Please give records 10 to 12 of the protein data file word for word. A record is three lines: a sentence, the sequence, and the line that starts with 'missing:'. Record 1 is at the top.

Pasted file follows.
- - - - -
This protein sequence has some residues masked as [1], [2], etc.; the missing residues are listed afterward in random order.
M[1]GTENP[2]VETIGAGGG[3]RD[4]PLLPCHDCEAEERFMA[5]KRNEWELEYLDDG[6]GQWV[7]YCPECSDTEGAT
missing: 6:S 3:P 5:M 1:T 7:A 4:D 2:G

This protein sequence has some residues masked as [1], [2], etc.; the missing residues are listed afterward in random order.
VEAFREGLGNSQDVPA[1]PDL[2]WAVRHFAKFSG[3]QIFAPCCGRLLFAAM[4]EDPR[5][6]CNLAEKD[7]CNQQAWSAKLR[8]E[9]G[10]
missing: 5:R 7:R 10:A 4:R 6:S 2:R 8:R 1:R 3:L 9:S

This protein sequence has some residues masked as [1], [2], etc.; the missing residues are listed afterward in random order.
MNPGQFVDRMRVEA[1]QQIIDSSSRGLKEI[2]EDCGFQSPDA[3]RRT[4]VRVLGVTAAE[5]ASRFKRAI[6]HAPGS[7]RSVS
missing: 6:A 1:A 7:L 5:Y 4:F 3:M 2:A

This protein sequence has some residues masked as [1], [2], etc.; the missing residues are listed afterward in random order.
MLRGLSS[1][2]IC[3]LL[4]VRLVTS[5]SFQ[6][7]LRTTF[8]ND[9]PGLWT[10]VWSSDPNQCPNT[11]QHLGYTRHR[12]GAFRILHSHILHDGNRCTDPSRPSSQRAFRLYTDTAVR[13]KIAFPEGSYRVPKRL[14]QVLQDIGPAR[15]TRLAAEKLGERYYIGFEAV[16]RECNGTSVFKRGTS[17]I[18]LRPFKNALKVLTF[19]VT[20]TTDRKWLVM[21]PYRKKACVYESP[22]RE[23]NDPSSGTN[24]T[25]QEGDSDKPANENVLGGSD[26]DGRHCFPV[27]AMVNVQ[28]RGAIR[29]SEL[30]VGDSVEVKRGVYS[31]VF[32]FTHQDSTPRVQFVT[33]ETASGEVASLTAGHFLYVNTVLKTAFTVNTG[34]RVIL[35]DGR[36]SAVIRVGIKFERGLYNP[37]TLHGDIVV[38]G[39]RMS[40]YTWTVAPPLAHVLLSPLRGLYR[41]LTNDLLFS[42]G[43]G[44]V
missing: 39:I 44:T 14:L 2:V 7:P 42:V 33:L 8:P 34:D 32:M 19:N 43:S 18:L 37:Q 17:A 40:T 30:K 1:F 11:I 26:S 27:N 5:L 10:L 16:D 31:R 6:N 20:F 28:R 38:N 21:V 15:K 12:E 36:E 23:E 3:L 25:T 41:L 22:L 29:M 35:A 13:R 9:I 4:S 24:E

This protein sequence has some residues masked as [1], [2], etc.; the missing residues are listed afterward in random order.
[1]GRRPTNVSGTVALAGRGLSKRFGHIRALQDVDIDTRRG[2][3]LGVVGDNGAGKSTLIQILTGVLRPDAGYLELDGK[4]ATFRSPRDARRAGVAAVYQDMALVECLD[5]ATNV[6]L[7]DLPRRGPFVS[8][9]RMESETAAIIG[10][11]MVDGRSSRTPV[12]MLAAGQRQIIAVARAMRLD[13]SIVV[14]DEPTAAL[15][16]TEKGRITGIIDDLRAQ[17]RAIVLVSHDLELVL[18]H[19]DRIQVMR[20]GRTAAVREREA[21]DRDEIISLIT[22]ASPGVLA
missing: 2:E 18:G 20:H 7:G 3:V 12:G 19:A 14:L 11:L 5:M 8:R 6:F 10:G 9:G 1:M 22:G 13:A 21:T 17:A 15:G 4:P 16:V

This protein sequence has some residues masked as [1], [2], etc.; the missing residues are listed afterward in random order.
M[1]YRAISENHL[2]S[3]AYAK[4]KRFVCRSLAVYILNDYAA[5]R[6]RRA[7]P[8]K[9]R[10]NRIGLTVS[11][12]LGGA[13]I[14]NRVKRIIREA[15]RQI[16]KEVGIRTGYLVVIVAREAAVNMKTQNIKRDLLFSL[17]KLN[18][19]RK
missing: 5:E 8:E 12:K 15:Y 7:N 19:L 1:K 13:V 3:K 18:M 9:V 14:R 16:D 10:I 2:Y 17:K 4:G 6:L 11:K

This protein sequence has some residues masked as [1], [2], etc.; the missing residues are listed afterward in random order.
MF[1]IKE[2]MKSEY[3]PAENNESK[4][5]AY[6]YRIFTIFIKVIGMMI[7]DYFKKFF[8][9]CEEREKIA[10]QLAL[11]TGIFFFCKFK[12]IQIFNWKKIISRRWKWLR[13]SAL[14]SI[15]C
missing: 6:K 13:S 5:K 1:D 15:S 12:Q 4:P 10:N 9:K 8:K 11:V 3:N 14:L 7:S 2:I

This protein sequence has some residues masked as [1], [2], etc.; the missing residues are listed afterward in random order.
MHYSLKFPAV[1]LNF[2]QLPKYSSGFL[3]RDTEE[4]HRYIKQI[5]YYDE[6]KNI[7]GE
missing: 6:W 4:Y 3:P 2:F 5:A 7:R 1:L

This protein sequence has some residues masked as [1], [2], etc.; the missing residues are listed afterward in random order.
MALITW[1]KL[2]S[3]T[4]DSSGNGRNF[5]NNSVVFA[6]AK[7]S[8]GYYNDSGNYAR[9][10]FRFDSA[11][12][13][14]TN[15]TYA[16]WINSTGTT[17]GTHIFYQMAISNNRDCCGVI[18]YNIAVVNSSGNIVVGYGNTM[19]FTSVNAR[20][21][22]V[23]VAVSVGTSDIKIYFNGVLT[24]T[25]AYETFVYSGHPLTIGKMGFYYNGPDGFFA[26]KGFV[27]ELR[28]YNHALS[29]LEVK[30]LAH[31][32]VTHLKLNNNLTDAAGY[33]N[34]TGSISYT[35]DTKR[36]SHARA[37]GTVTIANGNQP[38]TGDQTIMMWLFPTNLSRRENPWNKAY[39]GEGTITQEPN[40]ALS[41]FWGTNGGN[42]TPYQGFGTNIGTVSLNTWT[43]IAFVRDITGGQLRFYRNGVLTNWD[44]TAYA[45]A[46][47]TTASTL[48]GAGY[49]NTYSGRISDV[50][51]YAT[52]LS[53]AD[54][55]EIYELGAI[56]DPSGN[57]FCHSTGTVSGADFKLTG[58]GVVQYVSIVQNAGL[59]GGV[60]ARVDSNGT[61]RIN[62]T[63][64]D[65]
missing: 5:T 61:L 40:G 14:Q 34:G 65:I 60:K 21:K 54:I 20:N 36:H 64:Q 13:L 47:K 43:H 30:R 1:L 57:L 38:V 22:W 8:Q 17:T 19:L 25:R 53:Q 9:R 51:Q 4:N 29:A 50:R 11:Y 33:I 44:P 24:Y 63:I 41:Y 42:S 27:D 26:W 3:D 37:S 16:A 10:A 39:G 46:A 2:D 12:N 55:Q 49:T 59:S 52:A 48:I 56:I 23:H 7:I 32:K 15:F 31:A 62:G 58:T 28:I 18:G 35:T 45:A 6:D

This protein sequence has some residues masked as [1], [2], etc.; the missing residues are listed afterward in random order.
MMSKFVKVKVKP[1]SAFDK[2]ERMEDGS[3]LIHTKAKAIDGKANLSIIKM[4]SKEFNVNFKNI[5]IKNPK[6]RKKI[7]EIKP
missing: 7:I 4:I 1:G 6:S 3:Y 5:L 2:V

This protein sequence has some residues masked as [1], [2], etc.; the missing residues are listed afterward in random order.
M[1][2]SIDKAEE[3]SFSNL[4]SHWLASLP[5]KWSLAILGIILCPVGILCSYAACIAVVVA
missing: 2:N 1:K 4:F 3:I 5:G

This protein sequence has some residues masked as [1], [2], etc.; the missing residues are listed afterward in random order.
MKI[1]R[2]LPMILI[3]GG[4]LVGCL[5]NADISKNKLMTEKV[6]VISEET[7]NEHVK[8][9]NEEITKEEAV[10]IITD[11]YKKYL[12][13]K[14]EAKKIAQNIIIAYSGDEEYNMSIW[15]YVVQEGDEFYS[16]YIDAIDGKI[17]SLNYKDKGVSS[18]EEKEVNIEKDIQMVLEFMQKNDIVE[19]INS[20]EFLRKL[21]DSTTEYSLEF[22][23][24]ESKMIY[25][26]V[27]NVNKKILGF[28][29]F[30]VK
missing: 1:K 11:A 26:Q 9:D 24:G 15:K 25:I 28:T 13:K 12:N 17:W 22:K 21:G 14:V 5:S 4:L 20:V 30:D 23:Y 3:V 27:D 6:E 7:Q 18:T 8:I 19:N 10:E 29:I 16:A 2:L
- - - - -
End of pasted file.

This protein sequence has some residues masked as [1], [2], etc.; the missing residues are listed afterward in random order.
MMSKFVKVKVKP[1]SAFDK[2]ERMEDGS[3]LIHTKAKAIDGKANLSIIKM[4]SKEFNVNFKNI[5]IKNPK[6]RKKI[7]EIKP
missing: 7:I 4:I 1:G 6:S 3:Y 5:L 2:V

This protein sequence has some residues masked as [1], [2], etc.; the missing residues are listed afterward in random order.
M[1][2]SIDKAEE[3]SFSNL[4]SHWLASLP[5]KWSLAILGIILCPVGILCSYAACIAVVVA
missing: 2:N 1:K 4:F 3:I 5:G

This protein sequence has some residues masked as [1], [2], etc.; the missing residues are listed afterward in random order.
MKI[1]R[2]LPMILI[3]GG[4]LVGCL[5]NADISKNKLMTEKV[6]VISEET[7]NEHVK[8][9]NEEITKEEAV[10]IITD[11]YKKYL[12][13]K[14]EAKKIAQNIIIAYSGDEEYNMSIW[15]YVVQEGDEFYS[16]YIDAIDGKI[17]SLNYKDKGVSS[18]EEKEVNIEKDIQMVLEFMQKNDIVE[19]INS[20]EFLRKL[21]DSTTEYSLEF[22][23][24]ESKMIY[25][26]V[27]NVNKKILGF[28][29]F[30]VK
missing: 1:K 11:A 26:Q 9:D 24:G 15:K 25:I 28:T 13:K 12:N 17:W 22:K 21:G 14:V 5:S 4:L 20:V 30:D 23:Y 3:V 27:D 6:E 7:Q 18:T 8:I 19:N 10:E 29:I 16:A 2:L